Purpose: Despite the dosimetric advantages of proton therapy, little data exist on patients who receive proton therapy for Ewing sarcoma of the cranium and skull base. This study reports local disease control and toxicity in such patients.
Materials/methods: We reviewed 25 patients (≤21 years old) with nonmetastatic Ewing sarcoma of the cranium and skull base treated between 2008 and 2018. Treatment toxicity was graded per the Common Terminology Criteria for Adverse Events v4.0. The Kaplan-Meier product limit method provided estimates of disease control and survival.
Results: Median patient age was 5.9 years (range, 1-21.7). Tumor subsites included the skull base (48%), non-skull-base calvarial bones (28%), paranasal sinuses (20%), and nasal cavity (4%). All patients underwent multiagent alkylator- and anthracycline-based chemotherapy; 16% underwent gross total resection (GTR) before radiation. Clinical target volume (CTV) 1 received 45 GyRBE and CTV2 received 50.4 GyRBE following GTR or 54-55.8 GyRBE following biopsy or subtotal resection. Median follow-up was 3.7 years (range, 0.26-8.3); no patients were lost. The 4-year local control, disease-free survival, and overall survival rates were 96%, 86%, and 92%, respectively. Two patients experienced in-field recurrences. One patient experienced bilateral conductive hearing loss requiring aids, two patients developed intracranial vasculopathy, and 6 patients required hormone replacement therapy for neuroendocrine deficits. None developed a secondary malignancy.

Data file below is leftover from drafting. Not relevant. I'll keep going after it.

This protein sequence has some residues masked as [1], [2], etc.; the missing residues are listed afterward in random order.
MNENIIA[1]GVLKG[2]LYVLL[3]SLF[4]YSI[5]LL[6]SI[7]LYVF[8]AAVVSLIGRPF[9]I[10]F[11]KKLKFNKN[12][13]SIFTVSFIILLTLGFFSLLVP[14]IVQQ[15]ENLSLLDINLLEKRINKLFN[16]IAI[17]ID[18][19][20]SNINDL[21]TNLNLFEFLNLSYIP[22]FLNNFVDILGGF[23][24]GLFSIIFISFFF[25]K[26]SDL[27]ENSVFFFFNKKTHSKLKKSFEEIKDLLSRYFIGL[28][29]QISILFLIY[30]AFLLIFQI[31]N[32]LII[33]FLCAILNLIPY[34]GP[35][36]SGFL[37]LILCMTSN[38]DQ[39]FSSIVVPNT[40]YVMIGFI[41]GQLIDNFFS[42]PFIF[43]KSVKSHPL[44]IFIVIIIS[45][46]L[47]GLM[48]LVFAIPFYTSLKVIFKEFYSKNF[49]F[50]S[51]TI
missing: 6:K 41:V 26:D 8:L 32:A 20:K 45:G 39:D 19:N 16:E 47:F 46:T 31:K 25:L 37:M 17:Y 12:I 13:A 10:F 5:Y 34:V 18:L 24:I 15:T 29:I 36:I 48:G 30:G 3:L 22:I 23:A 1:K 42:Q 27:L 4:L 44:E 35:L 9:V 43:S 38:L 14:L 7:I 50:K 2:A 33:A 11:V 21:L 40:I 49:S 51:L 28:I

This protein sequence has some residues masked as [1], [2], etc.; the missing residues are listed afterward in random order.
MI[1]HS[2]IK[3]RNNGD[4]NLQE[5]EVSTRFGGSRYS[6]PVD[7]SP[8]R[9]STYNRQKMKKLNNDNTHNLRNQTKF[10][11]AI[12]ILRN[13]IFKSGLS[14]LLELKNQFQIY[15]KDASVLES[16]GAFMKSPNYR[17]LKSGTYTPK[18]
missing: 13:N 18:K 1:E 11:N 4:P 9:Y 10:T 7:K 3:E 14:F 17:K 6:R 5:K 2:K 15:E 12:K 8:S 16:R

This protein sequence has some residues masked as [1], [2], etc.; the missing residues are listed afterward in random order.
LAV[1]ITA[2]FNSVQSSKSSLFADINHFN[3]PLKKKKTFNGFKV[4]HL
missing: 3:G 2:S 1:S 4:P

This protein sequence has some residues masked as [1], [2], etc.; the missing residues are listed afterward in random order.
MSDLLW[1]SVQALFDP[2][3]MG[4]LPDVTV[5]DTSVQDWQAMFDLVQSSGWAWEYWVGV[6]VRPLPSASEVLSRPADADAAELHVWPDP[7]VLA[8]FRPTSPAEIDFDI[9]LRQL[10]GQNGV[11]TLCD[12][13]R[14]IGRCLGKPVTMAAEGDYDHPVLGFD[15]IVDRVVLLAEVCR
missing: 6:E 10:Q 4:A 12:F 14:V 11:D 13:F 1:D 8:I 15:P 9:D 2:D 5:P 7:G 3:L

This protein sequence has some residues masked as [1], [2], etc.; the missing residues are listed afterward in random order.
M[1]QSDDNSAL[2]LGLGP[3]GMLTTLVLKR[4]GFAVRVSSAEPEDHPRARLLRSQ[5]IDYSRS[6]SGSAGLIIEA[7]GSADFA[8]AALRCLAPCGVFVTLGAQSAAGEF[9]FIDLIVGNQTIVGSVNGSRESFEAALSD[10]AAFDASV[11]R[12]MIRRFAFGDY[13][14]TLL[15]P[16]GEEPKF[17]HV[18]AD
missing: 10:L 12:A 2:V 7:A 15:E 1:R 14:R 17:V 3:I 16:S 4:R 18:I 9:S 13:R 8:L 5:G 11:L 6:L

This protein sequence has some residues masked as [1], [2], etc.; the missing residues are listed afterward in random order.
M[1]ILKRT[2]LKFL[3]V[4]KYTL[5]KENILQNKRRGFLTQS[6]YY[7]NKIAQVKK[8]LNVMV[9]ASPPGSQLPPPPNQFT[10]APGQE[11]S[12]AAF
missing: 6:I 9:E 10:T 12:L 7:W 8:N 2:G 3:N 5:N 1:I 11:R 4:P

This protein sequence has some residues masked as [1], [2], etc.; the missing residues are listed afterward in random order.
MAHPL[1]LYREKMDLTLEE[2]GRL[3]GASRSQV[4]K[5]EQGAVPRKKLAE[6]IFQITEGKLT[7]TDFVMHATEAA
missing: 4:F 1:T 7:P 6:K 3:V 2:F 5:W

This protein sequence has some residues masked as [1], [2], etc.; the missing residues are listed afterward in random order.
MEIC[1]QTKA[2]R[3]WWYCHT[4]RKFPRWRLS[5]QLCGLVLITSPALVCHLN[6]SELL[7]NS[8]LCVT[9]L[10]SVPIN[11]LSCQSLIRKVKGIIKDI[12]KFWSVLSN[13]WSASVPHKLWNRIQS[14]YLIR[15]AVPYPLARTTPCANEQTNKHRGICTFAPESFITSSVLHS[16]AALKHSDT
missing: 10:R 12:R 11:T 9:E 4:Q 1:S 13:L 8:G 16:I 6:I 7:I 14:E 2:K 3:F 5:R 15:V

Conclusion: Proton therapy is associated with a favorable therapeutic ratio in children with large Ewing tumors of the cranium and skull base. Despite its high conformality, we observed excellent local control and no marginal recurrences. Treatment dosimetry predicts limited long-term neurocognitive and neuroendocrine side effects.
Keywords: Ewing sarcoma; outcomes; proton therapy; radiotherapy; skull base; toxicity.
© 2019 Wiley Periodicals, Inc.